moja polska zbrojna
Od 25 maja 2018 r. obowiązuje w Polsce Rozporządzenie Parlamentu Europejskiego i Rady (UE) 2016/679 z dnia 27 kwietnia 2016 r. w sprawie ochrony osób fizycznych w związku z przetwarzaniem danych osobowych i w sprawie swobodnego przepływu takich danych oraz uchylenia dyrektywy 95/46/WE (ogólne rozporządzenie o ochronie danych, zwane także RODO).

W związku z powyższym przygotowaliśmy dla Państwa informacje dotyczące przetwarzania przez Wojskowy Instytut Wydawniczy Państwa danych osobowych. Prosimy o zapoznanie się z nimi: Polityka przetwarzania danych.

Prosimy o zaakceptowanie warunków przetwarzania danych osobowych przez Wojskowych Instytut Wydawniczy – Akceptuję

Investment in Our Safe Future

With Mariusz Błaszczak, Minister of National Defense, on how the Homeland Defense Act will influence increasing the defensive capabilities of the Polish Armed Forces, talk Paulina Glińska and Magdalena Kowalska-Sendek.

After some intensive work, which accelerated within the last few days, the President signed the new Homeland Defense Act (HDA). Why was it necessary to introduce such a comprehensive set of changes in ministerial regulations?

Up to now, we have been functioning in an archaic labyrinth of legal acts, unadapted to the current reality, often created in the distant communist times. It might come as a surprise to some, but the Act on the Universal Duty to Defend the Republic of Poland was approved in 1967. The military environment has for years been talking about the need to update these regulations. Therefore, we took on the difficult task to introduce one, primary document, whose provisions would be adjusted to the current challenges. We had been working on the project long before the outbreak of the war in Ukraine, and the analyses lasted for several months.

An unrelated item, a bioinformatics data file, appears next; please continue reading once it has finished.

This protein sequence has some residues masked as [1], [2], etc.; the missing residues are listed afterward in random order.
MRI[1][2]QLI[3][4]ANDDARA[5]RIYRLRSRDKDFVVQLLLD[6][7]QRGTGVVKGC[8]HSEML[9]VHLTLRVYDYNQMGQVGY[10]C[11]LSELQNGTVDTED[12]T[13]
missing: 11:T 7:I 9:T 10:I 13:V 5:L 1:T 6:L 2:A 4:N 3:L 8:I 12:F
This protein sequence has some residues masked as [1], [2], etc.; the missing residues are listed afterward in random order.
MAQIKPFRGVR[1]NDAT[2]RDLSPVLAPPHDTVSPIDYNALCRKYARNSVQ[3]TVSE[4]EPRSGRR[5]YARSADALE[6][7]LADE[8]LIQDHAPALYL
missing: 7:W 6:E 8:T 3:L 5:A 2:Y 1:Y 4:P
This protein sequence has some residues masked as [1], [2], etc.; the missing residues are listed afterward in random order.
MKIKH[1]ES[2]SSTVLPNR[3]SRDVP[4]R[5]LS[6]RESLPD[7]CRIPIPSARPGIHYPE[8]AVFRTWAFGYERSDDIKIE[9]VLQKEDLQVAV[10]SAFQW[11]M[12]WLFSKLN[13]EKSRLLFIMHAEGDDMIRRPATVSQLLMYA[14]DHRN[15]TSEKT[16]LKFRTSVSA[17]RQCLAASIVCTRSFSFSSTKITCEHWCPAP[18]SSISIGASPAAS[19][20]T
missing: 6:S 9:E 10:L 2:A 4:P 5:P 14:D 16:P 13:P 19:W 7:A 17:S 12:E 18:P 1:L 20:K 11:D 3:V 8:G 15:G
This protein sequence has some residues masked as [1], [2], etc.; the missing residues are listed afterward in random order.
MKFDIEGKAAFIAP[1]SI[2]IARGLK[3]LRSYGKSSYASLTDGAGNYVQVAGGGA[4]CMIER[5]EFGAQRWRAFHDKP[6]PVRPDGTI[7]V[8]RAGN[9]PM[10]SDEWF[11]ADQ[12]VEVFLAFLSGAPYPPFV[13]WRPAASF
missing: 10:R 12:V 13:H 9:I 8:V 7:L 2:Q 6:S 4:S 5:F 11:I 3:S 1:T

It is a comprehensive document, which on the one hand organizes the regulations concerning the Polish Armed Forces and the shape of the Polish defense, and on the other hand introduces new mechanisms and solutions that are to update our defense system. We are talking about virtually every aspect of the Polish defense system. Implementing such an act is a great responsibility and we must be sure that every issue is addressed, and that the proposed solutions are beneficial and long-lasting. Life has shown us that our army and our homeland needs this act right now, in the middle of ongoing events that are crucial to our security.

A little over a year ago, you said that the act will be based on three foundations: modernization of the Polish Armed Forces, increasing the attractiveness of military service, and introducing the concept of universal defense. Were these priorities maintained?

The act had been prepared by the Committee of the Council of Ministers for National Security and Defense Affairs and the Ministry of National Defense, in close cooperation with the military environment. Our main concern was increasing our armed forces’ defensive capabilities and efficiency. This is the foundation of this initiative, but in order to reach this goal, we need a quick and effective technical modernization of the army, we need to increase the number of soldiers and strengthen universal defense. Considering our geopolitical location, we can’t take the risk of having insignificant armed forces against such an aggressive, cynical and unpredictable adversary. We must have a lot of military units with a large number of soldiers equipped in armament advanced enough to respond to modern threats. The situation in Ukraine painfully shows that the only right direction is to arm and prepare to defend ourselves. The new act creates and offers entirely new possibilities to the Polish Armed Forces. We are doing this in order to have one of the stronger armies in NATO.